Kara Harry has an infectious smile and breaks out in the type of rapturous laughter that you can’t help but to join in. But behind this Noosaville mum’s strong and vivacious personality is an unfolding and heartbreaking health crisis.
The mum-of-three has been diagnosed with brain cancer and has endured a year like no other undergoing three complex brain surgeries and six weeks of gruelling radiation.
It all started in August last year when Kara was starting to suffer headaches and numbness on the left side of her face.
“It was gradually happening, but I’m a busy mum, I had three small businesses and I wasn’t really taking notice,” she recalls. Following a visit to her GP and a CT scan, Kara was told of a large mass on her brain. Admitted to Noosa Private Hospital for one night, Kara was transferred to a Brisbane hospital where she underwent urgent surgery to remove a large tumour sitting on her brain.
Six days later doctors told Kara the worst possible news – she had Stage 4 Glioblastoma and just 15 months to live.
“It was a big shock. I thought it would be benign – they would chop it out and I’d go home and heal. I should have clicked when they said to bring my family in…. I think for an hour the whole room was silent. My son Ash was the first phone call I made when the neurologists told me my diagnosis. It was the hardest call I’ve ever had to make. He’d just had his 21st birthday and it broke me. I cried then and that’s the only time I’ve cried – telling my son that and then talking about it. I’m crying for his heart.”
Kara’s daughter Lucynda, 10, and Mason, 7, are also processing the news. “Mason has been processing it slowly – he just knows it as ‘cancer’ and I’m glad it didn’t hit him too hard.”
Despite being told her condition is terminal, Kara has remained steadfast in her willpower and positive mindset – there’s no way this 40-year-old is accepting a time limit on her life, and within her inspiring journey Kara has also managed to build and launch her business Little Ladies Workshops.
“With Glioblastoma, they put you on your deathbed, but cancer is messing with the wrong lady,” she says.
“I’m putting my story out there so people don’t give up on themselves. People say ‘this lady has been through hell and back and she is still smiling’ and that makes me happy that I can inspire others.”
In December last year, just days before her 40th birthday, Kara’s tumour returned and a second operation was needed.
“I went into that surgery with this mindset – we’ve done this before and I can do it again and I bounced out of that surgery within 48 hours like nothing happened.”
But six months later more tumours were found and a third operation ended with 36 staples to Kara’s skull and an agonising recovery. “It was intense. They cut a big hole at the top of my skull and there were two tumours near my right eye.”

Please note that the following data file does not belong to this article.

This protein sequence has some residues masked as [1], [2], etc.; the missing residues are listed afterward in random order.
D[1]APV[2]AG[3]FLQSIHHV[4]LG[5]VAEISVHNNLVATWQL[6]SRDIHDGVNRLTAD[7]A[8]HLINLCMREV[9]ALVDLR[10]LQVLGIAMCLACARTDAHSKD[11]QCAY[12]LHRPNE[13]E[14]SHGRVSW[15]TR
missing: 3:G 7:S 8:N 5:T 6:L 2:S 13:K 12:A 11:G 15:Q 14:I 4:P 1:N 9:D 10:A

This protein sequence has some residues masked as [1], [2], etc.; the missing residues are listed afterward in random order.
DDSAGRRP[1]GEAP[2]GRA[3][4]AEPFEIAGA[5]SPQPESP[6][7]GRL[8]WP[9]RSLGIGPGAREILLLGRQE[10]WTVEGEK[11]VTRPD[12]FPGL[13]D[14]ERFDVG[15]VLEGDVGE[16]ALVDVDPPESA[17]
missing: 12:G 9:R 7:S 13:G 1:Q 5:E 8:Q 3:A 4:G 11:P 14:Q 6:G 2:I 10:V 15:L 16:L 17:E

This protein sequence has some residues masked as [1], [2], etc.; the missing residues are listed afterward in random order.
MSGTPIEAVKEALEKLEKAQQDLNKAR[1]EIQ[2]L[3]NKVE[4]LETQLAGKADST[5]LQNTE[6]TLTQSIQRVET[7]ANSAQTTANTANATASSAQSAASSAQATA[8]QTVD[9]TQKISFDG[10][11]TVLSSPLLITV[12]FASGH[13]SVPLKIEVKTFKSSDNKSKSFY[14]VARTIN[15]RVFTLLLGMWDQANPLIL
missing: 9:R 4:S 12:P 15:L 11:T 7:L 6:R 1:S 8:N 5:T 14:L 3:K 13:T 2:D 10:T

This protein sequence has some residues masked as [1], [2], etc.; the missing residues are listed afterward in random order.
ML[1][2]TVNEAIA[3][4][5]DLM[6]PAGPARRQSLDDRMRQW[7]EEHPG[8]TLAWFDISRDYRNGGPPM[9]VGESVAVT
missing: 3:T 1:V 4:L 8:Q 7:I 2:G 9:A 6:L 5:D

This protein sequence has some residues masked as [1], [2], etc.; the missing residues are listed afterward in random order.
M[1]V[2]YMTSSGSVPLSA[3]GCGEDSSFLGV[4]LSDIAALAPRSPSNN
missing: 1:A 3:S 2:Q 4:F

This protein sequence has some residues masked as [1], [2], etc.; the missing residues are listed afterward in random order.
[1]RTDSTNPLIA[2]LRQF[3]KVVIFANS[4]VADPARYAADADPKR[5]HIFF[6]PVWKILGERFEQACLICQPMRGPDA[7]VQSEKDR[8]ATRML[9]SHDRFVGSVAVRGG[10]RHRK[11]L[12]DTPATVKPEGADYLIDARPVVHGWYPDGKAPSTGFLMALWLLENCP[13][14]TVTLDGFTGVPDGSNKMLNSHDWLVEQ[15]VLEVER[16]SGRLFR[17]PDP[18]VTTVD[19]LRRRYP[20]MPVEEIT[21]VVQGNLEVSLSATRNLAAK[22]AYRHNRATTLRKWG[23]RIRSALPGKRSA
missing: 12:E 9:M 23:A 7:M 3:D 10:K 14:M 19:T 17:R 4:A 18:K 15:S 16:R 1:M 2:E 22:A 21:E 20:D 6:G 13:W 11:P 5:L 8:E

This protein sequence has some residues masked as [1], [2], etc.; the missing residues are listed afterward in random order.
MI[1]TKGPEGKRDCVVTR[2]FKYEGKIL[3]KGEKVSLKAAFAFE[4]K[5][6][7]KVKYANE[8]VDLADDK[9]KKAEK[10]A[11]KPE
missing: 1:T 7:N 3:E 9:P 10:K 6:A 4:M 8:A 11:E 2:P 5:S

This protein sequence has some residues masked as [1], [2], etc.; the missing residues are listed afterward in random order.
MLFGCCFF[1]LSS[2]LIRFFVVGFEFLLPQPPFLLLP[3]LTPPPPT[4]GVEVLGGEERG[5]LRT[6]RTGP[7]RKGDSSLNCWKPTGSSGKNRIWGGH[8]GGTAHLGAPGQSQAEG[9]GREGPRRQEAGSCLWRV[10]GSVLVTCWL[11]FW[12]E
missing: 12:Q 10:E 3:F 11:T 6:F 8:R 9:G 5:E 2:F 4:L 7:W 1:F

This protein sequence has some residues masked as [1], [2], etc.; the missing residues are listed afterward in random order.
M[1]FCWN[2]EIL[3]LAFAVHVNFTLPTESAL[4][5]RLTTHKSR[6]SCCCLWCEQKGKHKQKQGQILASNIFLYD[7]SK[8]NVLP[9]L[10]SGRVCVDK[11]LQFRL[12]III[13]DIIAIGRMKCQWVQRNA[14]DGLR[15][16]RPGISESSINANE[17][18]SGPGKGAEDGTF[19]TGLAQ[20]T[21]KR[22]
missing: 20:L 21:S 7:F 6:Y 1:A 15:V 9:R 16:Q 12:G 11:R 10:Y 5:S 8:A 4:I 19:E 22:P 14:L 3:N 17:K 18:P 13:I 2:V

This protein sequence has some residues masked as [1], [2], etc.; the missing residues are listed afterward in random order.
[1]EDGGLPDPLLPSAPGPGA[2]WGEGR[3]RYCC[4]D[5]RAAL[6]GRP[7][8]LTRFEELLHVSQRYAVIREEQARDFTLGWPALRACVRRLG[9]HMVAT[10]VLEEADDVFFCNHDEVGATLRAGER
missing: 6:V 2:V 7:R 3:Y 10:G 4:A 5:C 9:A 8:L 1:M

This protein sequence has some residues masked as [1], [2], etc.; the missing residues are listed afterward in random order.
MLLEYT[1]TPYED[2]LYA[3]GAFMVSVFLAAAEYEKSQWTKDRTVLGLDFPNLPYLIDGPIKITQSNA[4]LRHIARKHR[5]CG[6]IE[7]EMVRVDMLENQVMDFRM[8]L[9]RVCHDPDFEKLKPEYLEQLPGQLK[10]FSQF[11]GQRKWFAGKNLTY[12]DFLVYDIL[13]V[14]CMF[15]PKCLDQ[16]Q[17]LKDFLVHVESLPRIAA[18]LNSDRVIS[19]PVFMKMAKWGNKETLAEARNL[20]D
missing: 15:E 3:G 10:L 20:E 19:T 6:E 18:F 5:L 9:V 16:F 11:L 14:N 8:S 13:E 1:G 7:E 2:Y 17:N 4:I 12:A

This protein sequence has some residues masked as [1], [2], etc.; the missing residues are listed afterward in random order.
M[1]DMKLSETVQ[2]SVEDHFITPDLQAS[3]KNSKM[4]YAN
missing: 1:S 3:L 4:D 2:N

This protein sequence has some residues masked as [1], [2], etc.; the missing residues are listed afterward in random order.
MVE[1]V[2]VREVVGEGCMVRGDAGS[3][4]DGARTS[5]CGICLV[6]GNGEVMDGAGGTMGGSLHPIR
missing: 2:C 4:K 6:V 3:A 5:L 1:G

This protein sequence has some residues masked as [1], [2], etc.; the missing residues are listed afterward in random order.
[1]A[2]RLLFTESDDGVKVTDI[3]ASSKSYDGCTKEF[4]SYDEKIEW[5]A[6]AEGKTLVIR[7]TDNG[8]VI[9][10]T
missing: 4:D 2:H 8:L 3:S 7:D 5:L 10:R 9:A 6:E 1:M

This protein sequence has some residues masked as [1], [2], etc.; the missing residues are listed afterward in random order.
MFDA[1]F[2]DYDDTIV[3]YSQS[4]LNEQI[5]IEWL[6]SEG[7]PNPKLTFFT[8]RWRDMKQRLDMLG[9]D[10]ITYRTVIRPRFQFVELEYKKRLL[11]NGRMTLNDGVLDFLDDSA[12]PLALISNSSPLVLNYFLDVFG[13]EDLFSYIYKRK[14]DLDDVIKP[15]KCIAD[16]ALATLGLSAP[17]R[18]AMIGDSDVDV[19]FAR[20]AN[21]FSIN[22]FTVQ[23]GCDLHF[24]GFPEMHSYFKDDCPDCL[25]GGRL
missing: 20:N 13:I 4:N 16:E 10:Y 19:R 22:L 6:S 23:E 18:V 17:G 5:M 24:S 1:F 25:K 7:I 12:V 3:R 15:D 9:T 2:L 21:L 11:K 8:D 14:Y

Recently, the single mum spent six weeks travelling to and from the Sunshine Coast University Hospital (SCUH) in Birtinya for radiation in a bid to kill the inoperable tumours near her eye.
“The radiation team at SCUH are just beautiful, they are vibrant and so lovely.”
It’s one of the reasons Kara has thrown her support behind health foundation Wishlist’s $14 million project Wishlist Centre currently under construction opposite SCUH which will help to provide fellow patients a circle-of-care.
Wishlist Centre is set to become Australia’s first facility to offer patient accommodation, primary healthcare and complementary therapies under one roof.
“My mum lives in Bundaberg, my 22-year-old son and his family are 10 hours away in Emerald. Bringing your family together in those times (while in hospital) is really important Especially with young children – if you can have extra therapies or consultations away from the hospital environment, I think that’s particularly important, and if I could have left the hospital, walked across the road and had the flexibility to come and go pending how I was feeling – that would be really lovely.”
Wishlist CEO Lisa Rowe said the Centre will help countless patients and families in Noosa, Cooroy and Tewantin.
“Sometimes there is a notion that if you live in Noosa you may not need the help of the Sunshine Coast University Hospital, but there is an increasing number of patients – especially cancer patients – who need to receive their treatment here,” Ms Rowe said.
“Driving to and from treatment each day for six weeks is gruelling – imagine the relief if patients could stay right across the road with their carer or a family member and access those extra but very vital support services in the one place.”
In 2021, there were almost 12,000 presentations to SCUH from those living in the Noosa region. Of those, more than 6200 were female. There were more than 3,170 presentations to the Emergency department while there were over 4000 presentations to Outpatients Departments for ongoing medical care.
Around 550 people were transferred from a private hospital to SCUH for medical treatment in 2021. The majority of those required acute care.
Around 95% of Noosa patients undergoing radiation therapy at the Adem Crosby Cancer Centre (at SCUH) over the past six months have been aged over 55 years.
A high proportion of patients experience financial difficulties, issues with transport or are living alone and/or do not have family support close by.
Help your local health foundation and be part of the legacy at wishlist.org.au